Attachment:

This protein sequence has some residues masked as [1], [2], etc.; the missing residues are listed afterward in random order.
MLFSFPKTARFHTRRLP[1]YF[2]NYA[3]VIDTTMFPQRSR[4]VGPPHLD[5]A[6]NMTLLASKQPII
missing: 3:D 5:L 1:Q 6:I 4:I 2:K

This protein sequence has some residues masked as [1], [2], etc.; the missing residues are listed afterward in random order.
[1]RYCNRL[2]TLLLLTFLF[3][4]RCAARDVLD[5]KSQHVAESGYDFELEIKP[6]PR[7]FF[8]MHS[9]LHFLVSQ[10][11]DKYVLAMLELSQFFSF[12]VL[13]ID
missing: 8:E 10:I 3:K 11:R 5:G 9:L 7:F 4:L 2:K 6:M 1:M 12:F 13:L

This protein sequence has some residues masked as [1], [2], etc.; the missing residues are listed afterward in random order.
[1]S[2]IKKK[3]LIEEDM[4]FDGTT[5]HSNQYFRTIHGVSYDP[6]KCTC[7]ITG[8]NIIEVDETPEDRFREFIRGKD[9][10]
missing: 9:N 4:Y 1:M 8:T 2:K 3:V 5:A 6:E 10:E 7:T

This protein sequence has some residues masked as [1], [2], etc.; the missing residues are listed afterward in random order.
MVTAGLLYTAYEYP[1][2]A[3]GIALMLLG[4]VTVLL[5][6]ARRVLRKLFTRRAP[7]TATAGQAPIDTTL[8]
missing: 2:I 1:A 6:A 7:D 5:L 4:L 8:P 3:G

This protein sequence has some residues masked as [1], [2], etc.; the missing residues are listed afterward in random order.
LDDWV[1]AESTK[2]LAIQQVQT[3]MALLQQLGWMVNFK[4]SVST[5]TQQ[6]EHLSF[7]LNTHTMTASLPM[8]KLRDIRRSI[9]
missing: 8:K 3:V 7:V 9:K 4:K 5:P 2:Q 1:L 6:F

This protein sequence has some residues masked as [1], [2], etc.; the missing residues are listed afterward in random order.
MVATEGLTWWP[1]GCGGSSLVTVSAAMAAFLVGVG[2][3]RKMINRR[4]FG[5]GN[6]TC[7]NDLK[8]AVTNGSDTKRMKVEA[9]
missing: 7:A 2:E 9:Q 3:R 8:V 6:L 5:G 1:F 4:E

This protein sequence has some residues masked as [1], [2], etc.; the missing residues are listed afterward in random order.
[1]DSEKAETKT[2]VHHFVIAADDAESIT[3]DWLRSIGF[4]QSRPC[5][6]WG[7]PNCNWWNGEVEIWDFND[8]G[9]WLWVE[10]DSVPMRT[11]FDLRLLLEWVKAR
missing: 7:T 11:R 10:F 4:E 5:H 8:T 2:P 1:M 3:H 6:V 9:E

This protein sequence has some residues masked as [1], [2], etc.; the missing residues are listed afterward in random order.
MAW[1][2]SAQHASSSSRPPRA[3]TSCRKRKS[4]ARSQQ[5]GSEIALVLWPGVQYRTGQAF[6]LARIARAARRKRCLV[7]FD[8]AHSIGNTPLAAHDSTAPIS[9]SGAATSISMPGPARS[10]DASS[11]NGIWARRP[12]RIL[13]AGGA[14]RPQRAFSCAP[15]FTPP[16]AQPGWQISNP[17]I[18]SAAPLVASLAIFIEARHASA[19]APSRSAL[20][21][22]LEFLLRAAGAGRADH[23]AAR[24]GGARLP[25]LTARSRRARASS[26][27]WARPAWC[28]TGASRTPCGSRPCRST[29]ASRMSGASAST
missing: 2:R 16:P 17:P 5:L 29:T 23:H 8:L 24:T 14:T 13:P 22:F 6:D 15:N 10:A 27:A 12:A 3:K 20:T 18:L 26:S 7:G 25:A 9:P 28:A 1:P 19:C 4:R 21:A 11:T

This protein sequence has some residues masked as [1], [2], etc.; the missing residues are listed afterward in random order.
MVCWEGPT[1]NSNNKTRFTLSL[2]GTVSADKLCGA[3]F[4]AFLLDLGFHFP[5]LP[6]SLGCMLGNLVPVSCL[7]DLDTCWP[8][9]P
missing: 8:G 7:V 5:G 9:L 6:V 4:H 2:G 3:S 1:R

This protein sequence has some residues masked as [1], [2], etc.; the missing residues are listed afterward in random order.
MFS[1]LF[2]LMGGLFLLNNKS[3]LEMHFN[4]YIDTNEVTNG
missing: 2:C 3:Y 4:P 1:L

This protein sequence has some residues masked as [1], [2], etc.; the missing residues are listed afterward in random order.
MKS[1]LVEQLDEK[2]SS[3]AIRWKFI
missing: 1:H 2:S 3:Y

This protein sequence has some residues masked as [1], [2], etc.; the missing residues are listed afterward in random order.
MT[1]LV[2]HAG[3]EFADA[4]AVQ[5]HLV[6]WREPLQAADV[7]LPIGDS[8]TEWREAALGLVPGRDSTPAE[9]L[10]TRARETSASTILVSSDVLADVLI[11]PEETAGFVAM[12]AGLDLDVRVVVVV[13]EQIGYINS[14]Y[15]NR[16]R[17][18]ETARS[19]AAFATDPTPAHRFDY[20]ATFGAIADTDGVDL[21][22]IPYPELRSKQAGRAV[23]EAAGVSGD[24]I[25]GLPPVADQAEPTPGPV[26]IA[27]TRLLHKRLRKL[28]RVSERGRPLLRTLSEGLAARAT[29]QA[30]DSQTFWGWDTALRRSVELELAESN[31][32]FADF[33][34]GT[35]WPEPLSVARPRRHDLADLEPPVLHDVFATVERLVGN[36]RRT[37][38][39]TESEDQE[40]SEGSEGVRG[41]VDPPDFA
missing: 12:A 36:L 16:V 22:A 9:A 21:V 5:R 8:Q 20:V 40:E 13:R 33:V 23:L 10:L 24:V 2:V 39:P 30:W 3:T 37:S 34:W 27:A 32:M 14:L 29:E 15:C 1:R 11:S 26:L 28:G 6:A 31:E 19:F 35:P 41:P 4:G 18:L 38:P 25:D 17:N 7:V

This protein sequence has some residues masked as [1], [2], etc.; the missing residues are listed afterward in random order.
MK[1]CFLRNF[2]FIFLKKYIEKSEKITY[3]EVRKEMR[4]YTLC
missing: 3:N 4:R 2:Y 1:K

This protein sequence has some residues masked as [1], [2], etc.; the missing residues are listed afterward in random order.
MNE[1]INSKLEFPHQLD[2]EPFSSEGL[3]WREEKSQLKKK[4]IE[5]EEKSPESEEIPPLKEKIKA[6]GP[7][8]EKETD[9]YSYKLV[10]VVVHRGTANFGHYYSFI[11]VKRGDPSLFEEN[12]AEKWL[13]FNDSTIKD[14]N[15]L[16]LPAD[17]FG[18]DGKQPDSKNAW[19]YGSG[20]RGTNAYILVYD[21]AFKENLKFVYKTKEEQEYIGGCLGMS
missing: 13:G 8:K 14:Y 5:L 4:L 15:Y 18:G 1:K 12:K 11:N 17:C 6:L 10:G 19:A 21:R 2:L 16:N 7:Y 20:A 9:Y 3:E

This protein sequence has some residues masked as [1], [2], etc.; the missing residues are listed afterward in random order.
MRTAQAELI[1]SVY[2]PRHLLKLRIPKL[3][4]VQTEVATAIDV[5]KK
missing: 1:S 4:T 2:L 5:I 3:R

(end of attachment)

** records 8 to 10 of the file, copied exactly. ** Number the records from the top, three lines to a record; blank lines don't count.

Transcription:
This protein sequence has some residues masked as [1], [2], etc.; the missing residues are listed afterward in random order.
MAW[1][2]SAQHASSSSRPPRA[3]TSCRKRKS[4]ARSQQ[5]GSEIALVLWPGVQYRTGQAF[6]LARIARAARRKRCLV[7]FD[8]AHSIGNTPLAAHDSTAPIS[9]SGAATSISMPGPARS[10]DASS[11]NGIWARRP[12]RIL[13]AGGA[14]RPQRAFSCAP[15]FTPP[16]AQPGWQISNP[17]I[18]SAAPLVASLAIFIEARHASA[19]APSRSAL[20][21][22]LEFLLRAAGAGRADH[23]AAR[24]GGARLP[25]LTARSRRARASS[26][27]WARPAWC[28]TGASRTPCGSRPCRST[29]ASRMSGASAST
missing: 2:R 16:P 17:P 5:L 29:T 23:H 8:L 24:T 14:T 13:P 22:F 6:D 15:N 10:A 27:A 12:A 3:K 20:T 18:L 26:S 7:G 25:A 9:P 28:A 1:P 19:C 4:R 21:A 11:T

This protein sequence has some residues masked as [1], [2], etc.; the missing residues are listed afterward in random order.
MVCWEGPT[1]NSNNKTRFTLSL[2]GTVSADKLCGA[3]F[4]AFLLDLGFHFP[5]LP[6]SLGCMLGNLVPVSCL[7]DLDTCWP[8][9]P
missing: 8:G 7:V 5:G 9:L 6:V 4:H 2:G 3:S 1:R

This protein sequence has some residues masked as [1], [2], etc.; the missing residues are listed afterward in random order.
MFS[1]LF[2]LMGGLFLLNNKS[3]LEMHFN[4]YIDTNEVTNG
missing: 2:C 3:Y 4:P 1:L